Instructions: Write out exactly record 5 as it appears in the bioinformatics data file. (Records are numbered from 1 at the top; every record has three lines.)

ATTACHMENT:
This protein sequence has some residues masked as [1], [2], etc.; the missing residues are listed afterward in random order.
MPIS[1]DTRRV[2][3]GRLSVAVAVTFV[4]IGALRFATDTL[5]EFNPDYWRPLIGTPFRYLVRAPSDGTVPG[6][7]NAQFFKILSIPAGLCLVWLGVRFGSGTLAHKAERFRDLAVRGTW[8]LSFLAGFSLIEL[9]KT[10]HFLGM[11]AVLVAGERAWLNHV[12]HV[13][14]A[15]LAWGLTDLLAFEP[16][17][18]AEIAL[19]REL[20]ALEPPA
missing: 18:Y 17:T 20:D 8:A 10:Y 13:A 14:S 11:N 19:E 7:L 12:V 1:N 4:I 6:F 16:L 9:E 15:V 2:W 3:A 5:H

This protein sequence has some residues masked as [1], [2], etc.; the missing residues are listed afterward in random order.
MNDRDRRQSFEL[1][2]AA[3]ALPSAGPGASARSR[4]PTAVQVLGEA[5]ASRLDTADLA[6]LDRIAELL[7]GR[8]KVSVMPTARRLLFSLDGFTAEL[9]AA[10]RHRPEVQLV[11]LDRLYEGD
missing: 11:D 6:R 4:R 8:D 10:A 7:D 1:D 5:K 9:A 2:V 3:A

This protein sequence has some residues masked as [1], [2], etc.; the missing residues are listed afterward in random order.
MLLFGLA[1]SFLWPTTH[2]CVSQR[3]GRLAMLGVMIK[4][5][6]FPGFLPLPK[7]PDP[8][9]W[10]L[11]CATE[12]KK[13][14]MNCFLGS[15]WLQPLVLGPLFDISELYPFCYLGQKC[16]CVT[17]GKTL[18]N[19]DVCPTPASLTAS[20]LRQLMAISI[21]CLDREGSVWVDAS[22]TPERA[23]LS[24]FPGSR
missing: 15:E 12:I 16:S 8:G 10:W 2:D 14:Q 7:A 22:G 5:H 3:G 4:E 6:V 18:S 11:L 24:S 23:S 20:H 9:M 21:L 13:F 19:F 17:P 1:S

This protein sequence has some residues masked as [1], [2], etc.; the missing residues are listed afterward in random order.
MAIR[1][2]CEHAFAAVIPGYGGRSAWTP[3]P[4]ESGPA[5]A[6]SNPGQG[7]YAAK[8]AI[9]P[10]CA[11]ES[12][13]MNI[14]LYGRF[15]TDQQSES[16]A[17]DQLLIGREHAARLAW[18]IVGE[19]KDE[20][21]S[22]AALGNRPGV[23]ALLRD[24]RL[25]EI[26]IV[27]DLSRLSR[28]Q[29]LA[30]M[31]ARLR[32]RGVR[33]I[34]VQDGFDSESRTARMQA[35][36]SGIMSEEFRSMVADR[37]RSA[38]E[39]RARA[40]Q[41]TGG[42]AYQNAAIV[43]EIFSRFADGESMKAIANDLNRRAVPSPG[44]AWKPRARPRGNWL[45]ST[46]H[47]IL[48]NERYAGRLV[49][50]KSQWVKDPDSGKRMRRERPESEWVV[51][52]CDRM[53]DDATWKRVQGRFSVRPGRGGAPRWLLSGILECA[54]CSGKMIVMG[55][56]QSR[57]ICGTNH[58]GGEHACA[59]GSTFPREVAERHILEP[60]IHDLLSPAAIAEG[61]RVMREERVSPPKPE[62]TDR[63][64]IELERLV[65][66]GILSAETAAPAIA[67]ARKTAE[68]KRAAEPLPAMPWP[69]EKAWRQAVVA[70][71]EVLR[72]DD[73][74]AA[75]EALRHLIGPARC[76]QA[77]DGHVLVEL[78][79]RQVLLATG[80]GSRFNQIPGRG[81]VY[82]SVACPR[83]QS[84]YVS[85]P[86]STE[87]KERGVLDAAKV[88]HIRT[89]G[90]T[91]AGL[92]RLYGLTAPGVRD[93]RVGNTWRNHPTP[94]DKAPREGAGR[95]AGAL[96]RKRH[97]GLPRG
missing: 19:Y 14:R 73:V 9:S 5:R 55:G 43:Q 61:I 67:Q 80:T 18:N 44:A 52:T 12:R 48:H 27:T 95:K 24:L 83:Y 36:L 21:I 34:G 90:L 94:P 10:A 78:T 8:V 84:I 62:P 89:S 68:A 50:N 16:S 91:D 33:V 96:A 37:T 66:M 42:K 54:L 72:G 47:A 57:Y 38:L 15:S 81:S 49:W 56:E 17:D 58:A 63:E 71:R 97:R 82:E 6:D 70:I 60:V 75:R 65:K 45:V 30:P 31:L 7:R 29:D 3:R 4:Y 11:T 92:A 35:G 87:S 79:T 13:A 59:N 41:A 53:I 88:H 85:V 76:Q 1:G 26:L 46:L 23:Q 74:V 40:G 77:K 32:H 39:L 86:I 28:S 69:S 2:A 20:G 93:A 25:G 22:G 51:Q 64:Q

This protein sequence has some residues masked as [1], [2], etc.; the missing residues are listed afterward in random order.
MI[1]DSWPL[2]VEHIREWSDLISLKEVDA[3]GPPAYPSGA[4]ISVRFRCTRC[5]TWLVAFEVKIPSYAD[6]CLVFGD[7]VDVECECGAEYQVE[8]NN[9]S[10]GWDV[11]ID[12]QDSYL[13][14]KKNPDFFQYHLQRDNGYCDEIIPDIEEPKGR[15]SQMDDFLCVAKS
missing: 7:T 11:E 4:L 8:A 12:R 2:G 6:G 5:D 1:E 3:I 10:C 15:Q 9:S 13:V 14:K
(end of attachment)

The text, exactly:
This protein sequence has some residues masked as [1], [2], etc.; the missing residues are listed afterward in random order.
MI[1]DSWPL[2]VEHIREWSDLISLKEVDA[3]GPPAYPSGA[4]ISVRFRCTRC[5]TWLVAFEVKIPSYAD[6]CLVFGD[7]VDVECECGAEYQVE[8]NN[9]S[10]GWDV[11]ID[12]QDSYL[13][14]KKNPDFFQYHLQRDNGYCDEIIPDIEEPKGR[15]SQMDDFLCVAKS
missing: 7:T 11:E 4:L 8:A 12:R 2:G 6:G 5:D 1:E 3:I 10:C 15:Q 9:S 13:V 14:K